4. As our children grew up, we were constantly being told to come to this house, that house, etc for Christmas. I swore to my children that when they were grown and married, I wouldn’t expect them to show up here on Christmas day. I believe they should be in their own homes and the grandparents can go visit them. So, we do! Had a fabulous “pot luck” at our grandson C’s and grand daughter in laws. This was their first Christmas as a married couple and they did great as hosts for our lunch. Our grandson likes to cook and he bought a plain ham, made a smokey brine and soaked it for about 24 hrs before baking. It was very good. Our daughter brought homemade, fried apple pies. C’s uncle brought green bean casserole, I took about 8 lbs of mashed potatoes, olives, pickles and foam plates. Also baked 10 dozen cookies, 2 batches of sugar free brownies and made a huge pan of Tiger Butter. I carried plenty with me too. We left there and came home to rest a bit then headed the opposite direction to visit our son, daughter in law and their kids. We carried their gifts, cookies, candy and brownies to them.

    We had lots of visitors and phone calls from family and friends too and the cookies are disappearing fast.

    • She says “Tiger Butter” so nonchalantly like we all know what that is. I, for one, have to admit, that I had to look it up. I thought it was something out of Jungle Book. So, is that a mixture of peanut butter and dark chocolate fudge, swirled like tiger stripes? I just might have to look into making some of that next year! It’s so pretty! It’s very thoughtful of you not to demand all the kids/grand kids go to your house for Christmas, but it’s also very, very smart on your part! That way, you can pick and choose where you go and who you see and what you eat, LOL! I know that wasn’t your motivation–I’m teasing you, Cammy. Have a very Happy New year to you, your hubby, and Mom.

      • I make the Tiger Butter with a 1 1/2 lb block of white almond bark and about 3/4 cup of creamy peanut butter all melted together(you can use crunchy if you have the teeth to eat it with). I spread it about 1/4″ thick in a non-stick, foil (love that stuff) lined sheet cake pan. Then melt 1/2 cup of semi-sweet chocolate w/about 1/2 TBLSP of half and half (reg. milk will not work good). Drizzle over the almond bark and with a wooden spoon handle, swirl it around and enjoy scraping off the candy stuck to the handle. 🙂 You can sprinkle chopped nuts, toasted coconut, minced/chopped marshmallows, etc over it and press in gently while still warm if you want. My girls like it plain.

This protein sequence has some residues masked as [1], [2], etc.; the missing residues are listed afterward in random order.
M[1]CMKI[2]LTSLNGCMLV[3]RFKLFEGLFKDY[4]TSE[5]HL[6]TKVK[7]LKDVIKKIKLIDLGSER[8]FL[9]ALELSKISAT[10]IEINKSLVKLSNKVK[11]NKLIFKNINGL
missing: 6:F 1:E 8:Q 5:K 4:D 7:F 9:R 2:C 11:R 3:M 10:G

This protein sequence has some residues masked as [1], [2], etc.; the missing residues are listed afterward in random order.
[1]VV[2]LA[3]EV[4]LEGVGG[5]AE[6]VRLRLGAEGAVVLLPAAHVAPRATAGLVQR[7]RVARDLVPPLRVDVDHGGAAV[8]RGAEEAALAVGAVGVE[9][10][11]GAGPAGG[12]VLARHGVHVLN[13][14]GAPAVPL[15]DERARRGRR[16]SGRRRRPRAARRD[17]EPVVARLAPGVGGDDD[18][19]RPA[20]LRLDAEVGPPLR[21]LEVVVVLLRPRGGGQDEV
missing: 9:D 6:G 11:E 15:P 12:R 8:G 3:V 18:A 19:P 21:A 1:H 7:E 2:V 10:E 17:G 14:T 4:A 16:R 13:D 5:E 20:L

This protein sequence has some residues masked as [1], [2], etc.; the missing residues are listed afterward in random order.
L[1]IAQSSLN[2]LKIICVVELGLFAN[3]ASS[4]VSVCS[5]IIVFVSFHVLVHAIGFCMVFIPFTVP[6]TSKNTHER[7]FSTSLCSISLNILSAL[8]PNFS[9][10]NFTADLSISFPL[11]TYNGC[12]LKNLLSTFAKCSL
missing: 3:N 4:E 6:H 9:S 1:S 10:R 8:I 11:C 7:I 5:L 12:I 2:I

Mom got her Christmas present today. She got a visit from her great grandson and his new baby, her great great grandson. If my daughter had been able to go, we would have had 5 generations together. When she opened the door to my knock, saw my grandson and the baby, her face lit up with a special glow. I’ll never forget it.

  5. This is the third time I’ve tried to write something, but haven’t been able to. After reading about Blu’s death, I couldn’t find words. It’s one thing to have someone quit posting by choice, but his illness and death hit hard even though we never met. Maybe it’s the Season.

    Our Christmas was like Christmas Past. Too much food and WAYYYYYYYYYYY too noisy. But, with 21 people ages 2-93 it’s a given. At least the weather was nice and the grandchildren were able to go outside a while. They reported a pleasant discovery. Everyone around laughed their heads off when I Jumped out of my chair to declare, “It’s a Christmas miracle”. They had discovered 3 eggs in the chicken tractor. They haven’t laid an egg since late Oct. when the temps went down into the upper 20’s. By my calculations…those eggs cost at least $10 each.
    All in all, it was a wonderful day!

    • If it makes you feel any better, Choupiquer was able to see him the week before he passed away. They were keeping him very comfortable. I spoke to him two weeks before he passed, and that was bittersweet. You have a very big heart, my friend, and it is the season. Hallmark movies have been making me cry. Way too noisy? It as that way at my oldest son’s house at his Christmas party for friends. 30 people in one place. Never heard such a clatter in my life!!! Oh oh oh! I LOVE the 3-egg story! It IS A CHRISTMAS MIRACLE!!! And only you and I would get so excited about 3 little eggs, (big smile)!!! Who cares how much they cost — look how much they’re worth!! Happy New Year, Steffi! (Oh, and I need you teach me how to catch crab in the surf like you do at Grand Isle. My niece moved to Ocean Springs, and she’s used to crabbing in st. Charles Parish, so we want to give it a try over there and see if they have nice blue crab in the spring. Will we be wasting our time?)

  6. Christmas Eve, the up river and the down river neighbors both had big bonfires. Its tradition here. Sister made Smoked turkey gumbo with the Thanksgiving carcus, I made Maple pralines, Peanut brittle and “Nibbles”. Nibbles are the predicessor to chex mix and much better. My Christmas present I bought myself came in, and have not even plugged it yet. Its a large meat grinder, no more hand cranking for me! Glad I got it too. Pop’s great gand babies had a large time. The baby sat on the table next to Pop and they did some damage to the bowl of nibbles. The baby is 7 months and she’s never seen anything new that she didn’t like to eat…..LOL can you say butterball?

    Christmas morning I rushed and Santa had been here. I had a new mop and a new mop bucket, I must have been good right?